A Little Book for A Little Cook
by L. P. Hubbard
Home - Random Browse

A little Book

for A little Cook




Pillsbury, Minneapolis

* * * * *


1. Always use Pillsbury's Best Flour.

2. Sift flour twice before adding to cakes or breakfast cakes.

3. Make all measurements level by using edge of knife to lightly scrape off from top of cup or spoon until material is even with the edges.

4. Use same sized cups or spoons in measuring for the same recipe.

5. Before starting to make recipe, read through carefully, then put on table all the materials and tools needed in making that particular recipe.

* * * * *


A Little Book for a Little Cook was originally published by Pillsbury in 1905. This new reproduction has all of the recipes from the original softcover edition, but is being reissued with the modern reader in mind. The collector will note some small departures from the original book, but the little cook will no doubt find what is here to be fun to cook, delicious, and warmly nostalgic.

For best results, we recommend the following recipe changes when preparing these old-fashioned recipes. When using Pillsbury BEST(R) Flour, there is no need to sift the flour. Just lightly spoon the flour into the measuring cup and level it off. When combining the flour with other dry ingredients, stir the ingredients together with a fork.

Bread: Soak 1 (.6 oz.) cake compressed yeast or 1 pkg. active dry yeast and 1 tablespoon sugar in 2 tablespoons lukewarm (105-110 deg.F.) water for 2 minutes. Knead dough 5 to 10 minutes. Let dough rise in warm place until it is almost double in size. Grease, bottom only, 8x4 or 9x5-inch loaf pan. Bake at 375 deg.F. for 35 to 40 minutes or until light golden brown.

Biscuits: Bake on a lightly greased cookie sheet at 425 deg.F. for 9 to 11 minutes.

Ginger Bread: Bake in a greased 13x9-inch pan at 350 deg.F. for 23 to 27 minutes.

Sponge Cake: Bake in a greased and floured 9-inch square or 11x7-inch pan at 350 deg.F. for 24 to 29 minutes.

Muffins: Bake in a greased 12-cup muffin pan at 400 deg.F. for 12 to 16 minutes.

Creamed Potatoes: If a double boiler is unavailable, cook in a heavy saucepan over medium heat until mixture thickens, about 5 minutes.

Fudge: Cook in a small heavy saucepan; pour mixture into a buttered 9x5 or 8x4-inch pan.

Chocolate Cake: Bake in a greased and floured 8-inch square pan at 350 deg.F. for 23 to 27 minutes or until toothpick inserted in center comes out clean.

Johnny Cake: Bake in a greased 8-inch square pan at 400 deg.F. for 15 to 20 minutes.

* * * * *



1/2 cup boiling water 1/2 cup milk 1/2 cake yeast 2 tablespoons cold water 1 teaspoon salt 3 cups Pillsbury's Best


Soak yeast in 2 tablespoons cold water. Pour 1/2 cup boiling water into 1/2 cup milk. Let cool to lukewarm. Stir in dissolved yeast and salt. Add 3 cups Pillsbury's Best. Turn onto a kneading board. Knead until smooth. Let rise until three times the original size. Knead slightly, put into a well greased pan. Let rise until double its bulk and bake 25 or 30 minutes in moderate oven. It will be well to consult some experienced person as to lightness of sponge and dough.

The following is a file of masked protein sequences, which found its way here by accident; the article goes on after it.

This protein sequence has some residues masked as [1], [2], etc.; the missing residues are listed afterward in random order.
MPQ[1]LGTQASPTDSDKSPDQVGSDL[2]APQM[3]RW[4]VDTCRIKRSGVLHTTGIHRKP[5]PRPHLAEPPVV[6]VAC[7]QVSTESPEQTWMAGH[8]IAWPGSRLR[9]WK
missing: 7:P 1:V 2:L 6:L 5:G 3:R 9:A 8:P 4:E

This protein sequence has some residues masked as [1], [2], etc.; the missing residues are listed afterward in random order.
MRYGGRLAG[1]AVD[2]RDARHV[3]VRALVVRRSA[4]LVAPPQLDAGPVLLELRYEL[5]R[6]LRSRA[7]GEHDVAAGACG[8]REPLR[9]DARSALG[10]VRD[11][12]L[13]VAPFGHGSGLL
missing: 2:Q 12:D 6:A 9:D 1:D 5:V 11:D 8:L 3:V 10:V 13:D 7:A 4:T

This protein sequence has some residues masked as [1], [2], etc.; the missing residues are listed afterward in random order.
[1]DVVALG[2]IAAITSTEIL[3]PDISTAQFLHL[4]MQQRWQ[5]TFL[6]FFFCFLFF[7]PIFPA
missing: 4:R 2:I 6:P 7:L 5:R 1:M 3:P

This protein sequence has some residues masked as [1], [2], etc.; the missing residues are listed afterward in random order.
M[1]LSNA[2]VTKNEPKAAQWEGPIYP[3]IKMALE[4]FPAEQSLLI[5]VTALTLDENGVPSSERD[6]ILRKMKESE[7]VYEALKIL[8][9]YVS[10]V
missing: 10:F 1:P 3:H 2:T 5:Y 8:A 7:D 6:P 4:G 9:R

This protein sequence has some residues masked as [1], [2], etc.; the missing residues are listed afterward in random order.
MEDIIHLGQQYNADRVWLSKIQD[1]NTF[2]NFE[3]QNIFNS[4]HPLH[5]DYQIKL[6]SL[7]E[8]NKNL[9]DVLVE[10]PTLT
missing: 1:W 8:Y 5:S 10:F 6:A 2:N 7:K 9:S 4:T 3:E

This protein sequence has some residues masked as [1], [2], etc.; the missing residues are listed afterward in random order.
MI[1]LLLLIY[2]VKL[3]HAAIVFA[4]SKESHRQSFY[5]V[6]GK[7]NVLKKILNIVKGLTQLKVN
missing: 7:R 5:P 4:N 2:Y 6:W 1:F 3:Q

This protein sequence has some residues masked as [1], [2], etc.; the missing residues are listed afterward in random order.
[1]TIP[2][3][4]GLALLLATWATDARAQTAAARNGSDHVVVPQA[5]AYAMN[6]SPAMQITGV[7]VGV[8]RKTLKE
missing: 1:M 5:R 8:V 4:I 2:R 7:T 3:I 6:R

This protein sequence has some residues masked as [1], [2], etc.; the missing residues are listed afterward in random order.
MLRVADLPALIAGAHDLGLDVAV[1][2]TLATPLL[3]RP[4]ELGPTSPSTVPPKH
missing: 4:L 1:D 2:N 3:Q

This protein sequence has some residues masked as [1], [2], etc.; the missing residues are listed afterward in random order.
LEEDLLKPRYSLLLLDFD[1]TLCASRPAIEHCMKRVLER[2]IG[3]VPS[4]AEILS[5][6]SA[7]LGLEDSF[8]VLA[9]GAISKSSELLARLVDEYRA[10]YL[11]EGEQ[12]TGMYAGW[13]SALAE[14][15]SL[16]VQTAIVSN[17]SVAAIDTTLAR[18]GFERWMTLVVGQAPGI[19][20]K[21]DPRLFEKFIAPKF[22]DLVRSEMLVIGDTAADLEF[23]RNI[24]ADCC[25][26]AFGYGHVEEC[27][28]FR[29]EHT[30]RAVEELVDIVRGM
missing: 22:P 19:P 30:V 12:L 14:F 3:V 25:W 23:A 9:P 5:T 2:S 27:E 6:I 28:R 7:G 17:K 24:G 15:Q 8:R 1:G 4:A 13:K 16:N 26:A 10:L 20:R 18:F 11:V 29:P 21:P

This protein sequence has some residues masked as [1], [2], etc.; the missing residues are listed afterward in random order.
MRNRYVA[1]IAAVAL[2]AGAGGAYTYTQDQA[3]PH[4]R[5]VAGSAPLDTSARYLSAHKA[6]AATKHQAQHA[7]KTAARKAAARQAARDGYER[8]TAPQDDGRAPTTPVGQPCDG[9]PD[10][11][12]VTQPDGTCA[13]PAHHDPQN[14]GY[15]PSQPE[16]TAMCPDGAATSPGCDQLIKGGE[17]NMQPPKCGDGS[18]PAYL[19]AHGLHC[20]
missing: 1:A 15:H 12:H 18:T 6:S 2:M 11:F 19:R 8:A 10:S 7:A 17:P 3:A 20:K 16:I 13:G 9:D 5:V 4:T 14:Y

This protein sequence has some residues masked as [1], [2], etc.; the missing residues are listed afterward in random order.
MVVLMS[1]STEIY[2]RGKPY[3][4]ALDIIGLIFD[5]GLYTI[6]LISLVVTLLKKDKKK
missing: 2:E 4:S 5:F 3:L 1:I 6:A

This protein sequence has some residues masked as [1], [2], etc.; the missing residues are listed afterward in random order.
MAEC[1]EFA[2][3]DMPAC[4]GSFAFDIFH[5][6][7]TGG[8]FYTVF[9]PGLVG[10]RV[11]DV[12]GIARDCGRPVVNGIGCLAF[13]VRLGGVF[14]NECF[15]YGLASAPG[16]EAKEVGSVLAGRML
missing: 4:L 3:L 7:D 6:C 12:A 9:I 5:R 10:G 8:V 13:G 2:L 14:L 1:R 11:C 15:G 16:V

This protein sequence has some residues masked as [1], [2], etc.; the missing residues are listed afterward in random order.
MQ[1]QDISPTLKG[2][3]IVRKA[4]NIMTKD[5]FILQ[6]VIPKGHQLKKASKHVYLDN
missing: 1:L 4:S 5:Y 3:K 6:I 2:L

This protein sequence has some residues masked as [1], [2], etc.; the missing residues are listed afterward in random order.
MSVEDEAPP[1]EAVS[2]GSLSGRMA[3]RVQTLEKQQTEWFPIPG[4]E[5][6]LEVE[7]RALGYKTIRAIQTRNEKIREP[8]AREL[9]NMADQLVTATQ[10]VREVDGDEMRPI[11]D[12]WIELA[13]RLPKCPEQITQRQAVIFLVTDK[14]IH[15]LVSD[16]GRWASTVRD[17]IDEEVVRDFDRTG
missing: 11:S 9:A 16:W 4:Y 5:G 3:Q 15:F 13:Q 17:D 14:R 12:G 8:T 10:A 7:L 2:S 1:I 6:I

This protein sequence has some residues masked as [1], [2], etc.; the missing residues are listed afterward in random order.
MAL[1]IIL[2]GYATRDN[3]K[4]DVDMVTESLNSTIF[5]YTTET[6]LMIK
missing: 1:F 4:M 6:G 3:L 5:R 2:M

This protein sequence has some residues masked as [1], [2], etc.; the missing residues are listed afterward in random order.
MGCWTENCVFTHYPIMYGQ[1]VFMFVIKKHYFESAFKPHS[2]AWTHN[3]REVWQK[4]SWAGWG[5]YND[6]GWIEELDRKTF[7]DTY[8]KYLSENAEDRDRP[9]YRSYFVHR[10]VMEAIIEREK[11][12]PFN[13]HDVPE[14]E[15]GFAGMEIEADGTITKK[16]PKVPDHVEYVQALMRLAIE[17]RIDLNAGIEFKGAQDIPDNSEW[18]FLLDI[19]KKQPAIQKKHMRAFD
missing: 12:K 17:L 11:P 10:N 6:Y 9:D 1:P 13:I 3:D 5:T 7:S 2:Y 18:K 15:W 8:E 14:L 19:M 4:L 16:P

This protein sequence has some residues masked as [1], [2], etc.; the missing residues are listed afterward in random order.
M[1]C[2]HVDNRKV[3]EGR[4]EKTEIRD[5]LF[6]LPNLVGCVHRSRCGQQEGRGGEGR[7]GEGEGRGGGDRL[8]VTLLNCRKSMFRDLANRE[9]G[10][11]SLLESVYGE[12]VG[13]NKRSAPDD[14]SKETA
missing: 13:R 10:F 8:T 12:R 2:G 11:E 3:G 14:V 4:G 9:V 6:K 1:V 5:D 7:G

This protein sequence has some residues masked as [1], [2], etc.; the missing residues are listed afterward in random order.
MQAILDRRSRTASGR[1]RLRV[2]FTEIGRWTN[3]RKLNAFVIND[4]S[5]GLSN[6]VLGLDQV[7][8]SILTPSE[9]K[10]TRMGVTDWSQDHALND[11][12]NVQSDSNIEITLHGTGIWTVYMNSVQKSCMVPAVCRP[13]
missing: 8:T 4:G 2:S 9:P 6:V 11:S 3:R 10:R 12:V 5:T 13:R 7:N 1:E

1 cup Pillsbury's Best 1/2 teaspoon salt 2 teaspoons baking powder 1 tablespoon cold butter 1/2 cup milk


Sift flour, salt and baking powder twice. Chop butter in with a knife until mealy. Add milk for a soft dough. Place on a board with a little flour. Knead gently until smooth. Roll out to one-half inch thickness. Use small cutter and place biscuits in greased pan. Bake in a hot oven until nicely browned.



1/2 cup molasses 1 cup sugar 5 tablespoons melted butter 1/2 teaspoon cinnamon 1/2 teaspoon ginger 1 teaspoon salt 1 teaspoon soda 1 egg 2-1/2 cups Pillsbury's Best 1 cup hot water


Put molasses in a bowl. Add sugar, melted butter, cinnamon and ginger. Put soda and salt in a cup and fill with hot water. Stir into first mixture. Add flour, then well beaten egg. Beat hard. Bake for thirty minutes in a well greased pan. Watch oven closely, as ginger bread burns easily. This makes a good sized cake.



1 cup sugar 2 eggs 1/2 cup hot water 1-1/4 cups Pillsbury's Best 1-1/2 teaspoons baking powder pinch of salt 1/2 teaspoon vanilla


Separate eggs, beating whites to a stiff froth. Set them aside. Beat yolks until thick. Add sugar gradually, then water, salt, flour and baking powder. Beat thoroughly. Fold in whites and add vanilla. Bake twenty minutes in a buttered and floured shallow pan in moderate oven.



1/3 cup butter 1/4 cup sugar 1/4 teaspoon salt 1 egg 2 cups Pillsbury's Best 4 teaspoons baking powder 1 cup milk


Beat butter, sugar and egg until creamy. Add milk little at a time, stirring in gradually flour sifted with salt and baking powder. Grease muffin pan, heat slightly, put in mixture and bake in quick oven.



6 medium potatoes 3 tablespoons Pillsbury's Best 2 tablespoons butter 1/2 teaspoon salt 1/8 teaspoon pepper 1-1/2 cups milk